IBM and AT&T have teamed up on a mobile cloud security solution to secure devices, connectivity and data.
IBM and AT&T
have teamed up to address mobile cloud security.
AT&T announced that in conjunction with IBM, the duo can deliver a scalable mobile cloud solution to help protect corporate data and apps. IBM and AT&T's new approach enables a workforce to be productive without compromising security and the mobile user experience.
The AT&T and IBM mobile cloud security solution will help customers secure the device, connectivity and data. It gives companies simple tools they can use to properly enable their growing mobile workforce. The reference architecture includes components from both companies, including IBM MobileFirst Protect
, which helps organizations manage and control mobile devices, apps and documents. AT&T NetBond
provides a secure, scalable network connection to IBM's Cloud infrastructure services, SoftLayer, while IBM Cloud
, the SoftLayer infrastructure, secures public and private clouds for applications and data storage. Finally, AT&T Work Platform
enables separate billing of business and personal charges for voice, messaging and data use on an employee’s personal handset.
"More employees are using mobile devices to be more productive. At the same time, data and apps are moving to the cloud. The changes are exciting, but security needs to be top-of-mind," said Steve McGaw, chief marketing officer for AT&T Business Solutions, in a statement. "Trusted collaborators like IBM are helping us better address changing business models. Together we're giving options to deliver highly secure mobile access to cloud apps and data."
The increasing use and value of mobile data has created a challenge for CIOs looking to connect customers, partners and employees across devices. The complexity of securing corporate data in this environment is even tougher. Cyber-criminals are increasingly targeting mobile apps, Internet connections and corporate networks. The AT&T Cybersecurity Insights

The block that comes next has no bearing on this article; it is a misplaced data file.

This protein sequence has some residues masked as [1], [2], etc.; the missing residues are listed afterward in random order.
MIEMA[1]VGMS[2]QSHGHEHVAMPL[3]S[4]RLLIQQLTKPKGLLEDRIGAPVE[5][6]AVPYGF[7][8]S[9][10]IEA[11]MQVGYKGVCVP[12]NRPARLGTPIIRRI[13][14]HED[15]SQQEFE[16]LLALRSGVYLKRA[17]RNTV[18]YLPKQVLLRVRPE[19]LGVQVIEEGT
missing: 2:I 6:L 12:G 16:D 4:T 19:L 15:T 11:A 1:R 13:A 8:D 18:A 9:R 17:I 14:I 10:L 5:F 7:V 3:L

report states that our experts have seen a 62 percent increase in DDoS attacks over past two years.
IBM research found that nearly half of all companies allocate no budget to securing the apps they develop. As threats evolve and grow, how businesses deliver a secure user experience and mobile access to apps must evolve as well.
"Balancing employees' need for convenience with security has become a challenge for CISOs and CIOs across the world," said Caleb Barlow, vice president of IBM Security, in a statement. "To help protect organizations, employees and data, IBM Security and AT&T are delivering a tested and easy to deploy set of complimentary tools. We’re giving enterprise mobile device users stable, private access to data and apps in the cloud. Together we're providing mobile users with simple, consistent and controlled cloud access. As a result, employees become more productive and corporations reduce complexity and stay focused on business."
Meanwhile, IBM recently announced new cloud security technology that helps protect organizations from risk associated with the increasing use of "bring your own" cloud apps at work.
Big Blue's new Cloud Security Enforcer gives companies visibility into all third-party cloud apps used by their employees, provides a secure way to access them, and enables companies to control which corporate data can and cannot be shared with the apps.
Cloud Security Enforcer
helps companies address a potentially significant security exposure, as they currently only have visibility into a fraction of the cloud apps used by their workforce.
Indeed, new research from IBM found that one-third of employees at Fortune 1000 companies are sharing and uploading corporate data on third-party cloud apps. Employees today are increasingly engaging in risky practices on these tools, such as signing in with their personal email addresses, using weak passwords or re-using corporate log-in credentials.
IBM's study of more than a thousand Fortune 1000 employees showed that one out of every three employees is uploading and sharing corporate data to third-party cloud apps, often without the knowledge of their employer. With little or no visibility into these apps, companies have no awareness of the risky activities being performed on them, which the survey also uncovered.